Friday, July 1, 2022

Processing season drags on

Neal Wallace

Covid-19, dry weather and shipping and labour issues have pushed the meat processing season out by up to three months longer than usual.

The beef season looks most prolonged, with Silver Fern Farms (SFF) expecting it to end 12 weeks later, in mid-August in the North Island mid-September in the South Island.

Processors are in the midst of the cull cow kill and SFF estimates waiting times of four to five weeks in the North Island to improve to three to four weeks in the coming months.

The current six to eight week delay in the South Island is not expected to ease for at least the next month.

SFF advises the sheep processing season is eight weeks later than normal in the north, expected to end about early June, and five weeks late in the south, expected to finish later this month.

The South Island venison kill is running about six weeks later than usual in the south, expected to end in early July, and three weeks later in the north, likely to end later this month. 

Delays range from two to four weeks but are expected to improve in the coming month. 

The delay does not surprise AgriHQ senior analyst Mel Croad who says a delayed start to the season due to a poor spring has been compounded by staff shortages, supply chain issues and the impact of Omicron.

Historically the national cattle kill can reach 80,000 a week at this time of the year, but Croad doubts that will be achieved due to staffing issues.

Short processing weeks through April dropped weekly slaughter rates by up to 30% compared with last year, pushing more cattle into May to be processed and creating even larger backlogs.

Croad says space pressure for lambs in the North Island has eased but remains in the South Island.

The overall lamb kill to the end of April is 11.5m compared to 13.7m a year ago with the North Island back 16%, or about 1m, and 10% in the south, about 700,000.

“These lambs are still on farm which means they will have to be processed at some point during the rest of the season,” she says.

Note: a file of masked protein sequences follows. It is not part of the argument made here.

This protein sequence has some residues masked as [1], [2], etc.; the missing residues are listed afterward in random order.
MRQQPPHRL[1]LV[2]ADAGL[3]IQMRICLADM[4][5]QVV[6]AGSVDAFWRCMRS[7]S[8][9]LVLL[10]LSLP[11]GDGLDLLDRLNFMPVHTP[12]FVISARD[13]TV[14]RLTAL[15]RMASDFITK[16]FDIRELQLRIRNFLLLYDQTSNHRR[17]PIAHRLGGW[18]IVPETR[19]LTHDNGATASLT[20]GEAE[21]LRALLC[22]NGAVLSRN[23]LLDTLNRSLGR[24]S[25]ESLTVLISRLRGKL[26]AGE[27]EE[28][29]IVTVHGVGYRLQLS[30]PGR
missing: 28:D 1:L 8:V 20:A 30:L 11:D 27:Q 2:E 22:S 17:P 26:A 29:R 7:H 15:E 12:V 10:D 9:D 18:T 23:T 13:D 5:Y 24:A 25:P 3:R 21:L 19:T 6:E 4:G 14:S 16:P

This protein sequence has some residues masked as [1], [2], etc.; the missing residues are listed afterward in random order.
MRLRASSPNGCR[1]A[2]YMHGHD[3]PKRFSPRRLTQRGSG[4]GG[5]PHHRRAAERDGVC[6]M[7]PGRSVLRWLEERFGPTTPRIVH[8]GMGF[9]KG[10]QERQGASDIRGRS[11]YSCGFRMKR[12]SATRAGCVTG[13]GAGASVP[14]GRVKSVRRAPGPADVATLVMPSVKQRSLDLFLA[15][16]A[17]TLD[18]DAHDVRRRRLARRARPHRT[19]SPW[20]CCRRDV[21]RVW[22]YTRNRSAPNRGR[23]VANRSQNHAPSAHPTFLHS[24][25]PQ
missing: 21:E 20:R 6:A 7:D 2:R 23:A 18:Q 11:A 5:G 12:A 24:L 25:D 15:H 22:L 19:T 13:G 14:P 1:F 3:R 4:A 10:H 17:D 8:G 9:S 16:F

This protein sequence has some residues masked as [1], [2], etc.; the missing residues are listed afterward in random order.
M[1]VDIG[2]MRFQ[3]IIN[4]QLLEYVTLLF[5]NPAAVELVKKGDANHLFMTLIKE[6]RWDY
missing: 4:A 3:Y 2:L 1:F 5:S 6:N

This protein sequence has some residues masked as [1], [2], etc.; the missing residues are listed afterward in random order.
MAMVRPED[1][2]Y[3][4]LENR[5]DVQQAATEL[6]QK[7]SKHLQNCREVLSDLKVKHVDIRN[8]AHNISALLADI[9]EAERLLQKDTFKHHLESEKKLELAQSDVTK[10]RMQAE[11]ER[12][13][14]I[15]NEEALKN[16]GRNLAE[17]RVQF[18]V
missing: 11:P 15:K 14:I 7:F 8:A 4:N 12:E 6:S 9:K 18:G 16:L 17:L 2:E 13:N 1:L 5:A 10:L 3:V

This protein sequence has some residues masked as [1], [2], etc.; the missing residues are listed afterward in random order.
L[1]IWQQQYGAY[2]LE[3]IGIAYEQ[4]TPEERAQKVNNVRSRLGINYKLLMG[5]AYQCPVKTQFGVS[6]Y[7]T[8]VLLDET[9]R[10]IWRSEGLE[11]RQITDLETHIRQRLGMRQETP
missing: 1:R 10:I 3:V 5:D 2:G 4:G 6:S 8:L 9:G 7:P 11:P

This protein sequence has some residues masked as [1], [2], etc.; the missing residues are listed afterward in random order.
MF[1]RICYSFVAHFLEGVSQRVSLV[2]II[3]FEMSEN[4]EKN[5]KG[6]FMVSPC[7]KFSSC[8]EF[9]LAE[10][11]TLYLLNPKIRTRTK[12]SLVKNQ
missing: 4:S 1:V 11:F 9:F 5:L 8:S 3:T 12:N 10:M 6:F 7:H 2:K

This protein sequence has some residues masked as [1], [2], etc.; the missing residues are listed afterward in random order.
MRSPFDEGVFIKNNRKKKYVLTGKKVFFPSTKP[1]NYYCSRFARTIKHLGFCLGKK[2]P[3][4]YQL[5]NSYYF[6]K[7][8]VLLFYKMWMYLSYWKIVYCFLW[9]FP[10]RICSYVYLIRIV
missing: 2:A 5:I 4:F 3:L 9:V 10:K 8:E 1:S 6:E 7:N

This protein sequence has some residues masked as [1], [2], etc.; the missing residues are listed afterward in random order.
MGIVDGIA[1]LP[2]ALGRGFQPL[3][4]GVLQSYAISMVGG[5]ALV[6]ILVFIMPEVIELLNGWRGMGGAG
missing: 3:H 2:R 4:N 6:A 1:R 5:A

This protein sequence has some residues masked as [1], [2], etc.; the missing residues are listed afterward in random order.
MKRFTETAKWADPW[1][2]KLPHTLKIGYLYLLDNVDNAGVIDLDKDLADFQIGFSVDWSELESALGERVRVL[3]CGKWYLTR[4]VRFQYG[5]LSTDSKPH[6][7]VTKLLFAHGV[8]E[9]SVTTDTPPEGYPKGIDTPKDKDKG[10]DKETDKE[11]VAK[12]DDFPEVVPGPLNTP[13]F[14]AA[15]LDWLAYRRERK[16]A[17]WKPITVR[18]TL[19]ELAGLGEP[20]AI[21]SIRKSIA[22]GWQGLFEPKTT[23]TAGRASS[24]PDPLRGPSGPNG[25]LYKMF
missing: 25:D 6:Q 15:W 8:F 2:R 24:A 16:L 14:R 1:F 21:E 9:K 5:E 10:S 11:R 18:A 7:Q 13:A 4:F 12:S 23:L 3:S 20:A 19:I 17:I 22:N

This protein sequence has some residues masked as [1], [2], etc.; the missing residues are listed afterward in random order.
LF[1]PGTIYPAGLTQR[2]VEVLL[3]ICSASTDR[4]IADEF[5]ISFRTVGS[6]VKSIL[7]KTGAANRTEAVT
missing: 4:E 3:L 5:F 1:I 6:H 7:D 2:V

The South Island kill has been compounded by dry autumn conditions in Southland and Otago which has pushed lambs sold in store condition to Canterbury.

SFF’s chief supply chain manager Dan Boulton says while waiting times for lamb are reducing, there is a risk animals held into winter could compete for space with bobby calves.

This is especially so in North Island where the lamb kill is well down.

He says the processor is working within the labour shortage and Covid constraints, including recruiting migrant employees, extending night shifts, and condensing shutdowns and maintenance to a bare minimum.

SFF’s livestock team is moving store animals and cull cows to grazing. 

Alliance Group’s manufacturing manager Willie Wiese says it has a policy of keeping plants operating as long as there are sufficient animals to process rather than implementing traditional seasonal shut-downs. 

The Meat Industry Association reports chronic labour shortages and logistic issues have reduced the number of cattle processed in the first quarter of the year by 11% and sheep by 16% compared to 2021.

While processing capacity has since improved, the impact was pronounced in the month of March when sheepmeat exports fell 25% and beef 8% compared with the same month a year earlier.

Association chief executive Sirma Karapeeva says while volumes are down, values remain high.

Exports for the first quarter of 2022 were worth $3.1b a 17% increase on the same period in 2021.

Red meat exports during March were worth $1.15 billion, representing an 11% increase on March 2021.

The value of exports to China dropped 17% to $384m during March, due to lock downs and port disruption, but nearly all other major markets saw an increase.

Karapeeva says global demand and prices remained strong, but the sector was felling impact of supply chain disruptions and processing constraints.

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